DEAR POLE BARN GURU: I am installing re-bar hairpins prepping for a pour in a Hansen pole barn. My question is about the inside poles. I have on rebar per outside pole. Do i put two rebar hairpins on the inside poles?
Thanks ALCUIN in LAVEEN
DEAR ALCUIN: The purpose of the rebar hairpins is to maintain the columns in a “constrained” condition. Columns with concrete on less than all four sides would require the hairpins to keep them from separating from the slab on grade in the direction(s) away from the floor – which would cause undue deflection at grade. Interior columns which are surrounded by concrete on all sides would not require the hairpins in order to meet with the requirements of a constrained condition.
DEAR POLE BARN GURU: How tall at the eaves is needed for a pole barn so a squeeze can be used to stack hay regular hay bales? SANDRA in CORNING
DEAR SANDRA: In the end the required height is going to depend upon the equipment you own. The great majority of what I would regard as ‘serious’ at their hay storage are using eave heights of 19 to 21 feet in order to clear the trusses.
One big consideration for hay storage is preventing condensation from the underside of the roof steel. Every good hay barn should either have reflective insulation or I.C.C. (Integral Condensation Control – https://www.hansenpolebuildings.com/2017/03/integral-condensation-control/) in the roof.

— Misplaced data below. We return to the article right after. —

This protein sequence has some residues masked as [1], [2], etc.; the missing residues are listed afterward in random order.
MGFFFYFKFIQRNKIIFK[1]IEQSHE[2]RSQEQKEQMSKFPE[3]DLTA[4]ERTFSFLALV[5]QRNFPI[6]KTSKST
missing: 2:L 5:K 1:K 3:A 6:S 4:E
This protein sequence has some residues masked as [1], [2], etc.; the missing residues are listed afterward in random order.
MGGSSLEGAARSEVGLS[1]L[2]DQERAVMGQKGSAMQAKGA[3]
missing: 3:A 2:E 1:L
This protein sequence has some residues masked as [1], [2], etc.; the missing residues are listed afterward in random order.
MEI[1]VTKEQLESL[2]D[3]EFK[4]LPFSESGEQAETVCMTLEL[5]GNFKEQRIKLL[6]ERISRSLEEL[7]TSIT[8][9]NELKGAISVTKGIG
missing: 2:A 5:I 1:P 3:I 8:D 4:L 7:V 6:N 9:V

You will also get the most bang for your investment by loading from one or both eave sides, as opposed to loading from an end. In some instances, loading from the ends can work, provided there is an interior wall running across the narrow (width) direction of the barn half way between the ends.
DEAR POLE BARN GURU: I just need to know a round about price for a 2000 square foot home. Just your basic 3 bedroom 2 bath. With garage please. Thank you. STEPHANIE in STEELE
With a post frame building being used as a home there are certain features which in my humble opinion are a must to include. Among these would be:
Built over a crawl space (https://www.hansenpolebuildings.com/2013/03/crawl-space/) – my knees just are not happy living on top of concrete.
Bookshelf style wall girts to provide a deep insulation cavity in the walls.
Use of a house wrap (https://www.hansenpolebuildings.com/2012/11/house-wrap/).
Raised heel trusses (https://www.hansenpolebuildings.com/2012/07/raised-heel-trusses/).
Generally you will be looking at $15-20 per square foot for a nicely configured building shell delivered to your clear level site in the lower 48 states.